Ireland off EU radar screen as Spanish bailout looms


ON THE evening of October 19th, 2002, RTÉ broke into the Saturday night movie to broadcast the result from six constituencies in the second Nice referendum.

It was the first and only referendum in which votes, or at least some votes, were cast electronically. A decision to pilot electronic voting machines in six constituencies meant that their returning officers were able to upload the cartridges and announce the results within an hour of the polls closing.

By comparing the results in those constituencies with how they voted in the first Nice referendum, it was possible to assess quickly what it meant for the overall national outcome. In studio, I told Brian Dobson that there was no need to wait for the manual vote count in the other constituencies the next day.

“It’s all over,” I said. “They can open the champagne in Government Buildings. They can uncork it also in Brussels and in the capitals of the aspirant new entrants in eastern Europe. It’s yes and a big yes.”

It was a spontaneous soundbite and, as it happened, was picked up by some international news agencies and carried in newspapers across Europe and further afield where the referendum outcome was being closely followed because of its implications for European integration and enlargement.

On that particular weekend in 2002, Europe held its breath waiting for news of the Irish referendum results.

Last Friday morning, it was again clear within an hour of the ballot boxes being opened that the outcome on the fiscal treaty referendum was going to be a decisive yes. However, there was no Europe-wide celebration at the news and certainly no champagne.

The result was noted in Europe with mild relief that the Irish were not going to further complicate a bad situation. Europe’s interest in our outcome was muted in part because the fiscal compact is not contingent on Irish participation and Europe’s politicians and policymakers are absorbed in more important issues than Ireland’s ratification.

With enough on their minds worrying about Spanish banks and Greek elections, expecting them to apply themselves to a restructuring of Irish bank debt is naive. Ireland is not now high on Europe’s agenda.

The economist John FitzGerald put it best on Newstalk on Monday when he summed up the German government response to Irish demands for attention as one of “not now, we’re busy”. Well-behaved Ireland is being ignored and some may feel neglected by Angela Merkel and other European leaders who are focused instead on our more troublesome siblings in Greece and Spain.

The Spanish crisis has suddenly intensified the euro crisis. The hole in the Spanish banks could be as large as €80 billion. Spain is one of Europe’s largest economies, making a Spanish bailout and its potential for contagion a threat to the very survival of the euro. That threat is on an entirely difficult scale from even the risks associated with a Greek exit.

Addressing the Spanish component of this crisis is giving rise to shifts in approach even from the Germans, the extent of which may be seen at the summit of European leaders scheduled for the end of June.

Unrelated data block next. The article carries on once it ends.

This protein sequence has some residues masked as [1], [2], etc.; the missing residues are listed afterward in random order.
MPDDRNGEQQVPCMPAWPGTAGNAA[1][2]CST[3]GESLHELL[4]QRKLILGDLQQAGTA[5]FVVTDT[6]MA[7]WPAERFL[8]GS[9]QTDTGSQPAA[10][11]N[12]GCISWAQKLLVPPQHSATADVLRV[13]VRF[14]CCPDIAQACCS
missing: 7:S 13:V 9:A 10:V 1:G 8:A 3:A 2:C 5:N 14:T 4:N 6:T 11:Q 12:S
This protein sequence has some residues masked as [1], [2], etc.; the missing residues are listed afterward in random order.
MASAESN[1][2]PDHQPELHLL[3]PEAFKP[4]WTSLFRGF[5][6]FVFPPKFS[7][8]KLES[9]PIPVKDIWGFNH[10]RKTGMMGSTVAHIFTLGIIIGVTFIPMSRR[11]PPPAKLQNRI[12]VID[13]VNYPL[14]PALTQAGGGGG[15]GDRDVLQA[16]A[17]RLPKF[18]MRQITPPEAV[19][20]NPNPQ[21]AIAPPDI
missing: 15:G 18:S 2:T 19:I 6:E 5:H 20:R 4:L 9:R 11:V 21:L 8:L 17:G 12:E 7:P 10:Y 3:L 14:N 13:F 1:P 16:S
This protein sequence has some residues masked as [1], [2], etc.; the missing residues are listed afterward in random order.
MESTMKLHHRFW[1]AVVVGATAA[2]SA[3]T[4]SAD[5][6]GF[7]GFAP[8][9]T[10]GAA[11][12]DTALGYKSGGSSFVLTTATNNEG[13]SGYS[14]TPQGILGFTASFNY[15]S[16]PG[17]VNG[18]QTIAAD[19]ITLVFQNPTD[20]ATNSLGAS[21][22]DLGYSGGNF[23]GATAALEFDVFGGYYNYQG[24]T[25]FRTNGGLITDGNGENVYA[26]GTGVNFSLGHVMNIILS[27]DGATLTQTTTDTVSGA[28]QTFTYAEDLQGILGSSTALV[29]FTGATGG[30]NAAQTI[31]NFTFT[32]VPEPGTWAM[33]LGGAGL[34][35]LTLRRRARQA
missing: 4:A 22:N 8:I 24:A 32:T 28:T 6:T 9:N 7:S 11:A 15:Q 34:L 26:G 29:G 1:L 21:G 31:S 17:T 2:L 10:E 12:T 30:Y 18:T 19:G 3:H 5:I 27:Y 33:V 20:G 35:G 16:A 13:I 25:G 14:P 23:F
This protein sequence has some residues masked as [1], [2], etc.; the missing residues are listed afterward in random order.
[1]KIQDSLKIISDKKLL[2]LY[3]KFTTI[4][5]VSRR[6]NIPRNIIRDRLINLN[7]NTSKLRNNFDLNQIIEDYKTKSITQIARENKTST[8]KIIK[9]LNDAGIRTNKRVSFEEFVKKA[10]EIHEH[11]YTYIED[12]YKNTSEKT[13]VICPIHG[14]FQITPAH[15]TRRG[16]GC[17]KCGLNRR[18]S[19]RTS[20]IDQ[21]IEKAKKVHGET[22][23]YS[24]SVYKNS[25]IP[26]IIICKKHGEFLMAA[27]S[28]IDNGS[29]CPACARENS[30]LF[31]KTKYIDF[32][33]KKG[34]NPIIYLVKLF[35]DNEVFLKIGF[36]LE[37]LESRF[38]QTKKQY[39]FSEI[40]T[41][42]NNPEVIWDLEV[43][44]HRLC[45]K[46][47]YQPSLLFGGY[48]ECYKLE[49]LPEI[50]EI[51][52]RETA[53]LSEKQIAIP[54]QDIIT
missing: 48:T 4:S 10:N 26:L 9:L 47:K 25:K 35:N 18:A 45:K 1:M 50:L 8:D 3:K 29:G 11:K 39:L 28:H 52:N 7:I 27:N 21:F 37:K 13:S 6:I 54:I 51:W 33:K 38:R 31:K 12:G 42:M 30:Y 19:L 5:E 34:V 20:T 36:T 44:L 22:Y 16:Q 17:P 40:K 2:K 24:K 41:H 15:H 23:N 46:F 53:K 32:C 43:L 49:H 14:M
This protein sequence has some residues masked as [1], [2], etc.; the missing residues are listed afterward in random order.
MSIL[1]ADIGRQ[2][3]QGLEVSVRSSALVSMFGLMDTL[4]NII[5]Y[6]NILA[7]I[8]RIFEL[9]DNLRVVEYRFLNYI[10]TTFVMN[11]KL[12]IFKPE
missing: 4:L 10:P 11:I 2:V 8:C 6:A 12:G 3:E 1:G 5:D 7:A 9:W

Many fallacies were uttered in Ireland before and during the referendum campaign about what Ireland could get from Europe by voting No or should get from Europe for voting Yes.

The notion touted by some left-wing parties and independents, and even Eamon Ó Cuív, that Ireland could hold a gun to Europe’s head by threatening a No vote in the absence of concessions on the banking debt was irrational. Europe was never going to be troubled by such a threat and worry about Spain has rendered it almost indifferent on the issue. However, the implicit suggestion from Government speakers and others that Ireland would get some special reward for voting Yes was equally disingenuous.

Much of Irish political discourse over the last two years has involved politicians overstating our capacity to shape our own situation or leverage concessions or policy shifts from Europe.

Our lowly situation and dependence on European Union and European Central Bank money mean that it will be Frankfurt or Berlin’s way rather than our way. We are not in a position to blackmail or insist on debt restructuring because we have no leverage in Europe. This crisis was always bigger than us and now that it is mushrooming into an ever-bigger crisis lowly Ireland has even less control over its destiny. We are a buoy loose on Europe’s troubled waters.

We can as a member state contribute to policymaking at the euro, European Union and European Central Bank levels but, in reality, we are only one small voice. That voice can play some role with more powerful players like the new government in France in seeking to persuade Germany to accept the need for more dramatic Europe-wide interventions to tackle the banking and fiscal problems in both Spain and Greece.

We can add our voice to demands for an emphasis on stimulus and growth. If, as seems likely, the solution designed for Spain involves tackling the Spanish bank debt in a manner other than lobbing it onto the sovereign debt, that will create a political argument for Ireland’s bank debt to be treated differently.

All Ireland can do is strive to meet its obligations under the bailout, aligning ourselves with the constraints of the fiscal compact, add our voice to those seeking a more interventionist policy, and hope to collaterally benefit from the new solutions adopted for Spain. It not a pleasant position to be in.

It’s frustrating to have to just watch and wait, but it is more honest than suggesting that some dramatic concessions from Europe will come any time soon.

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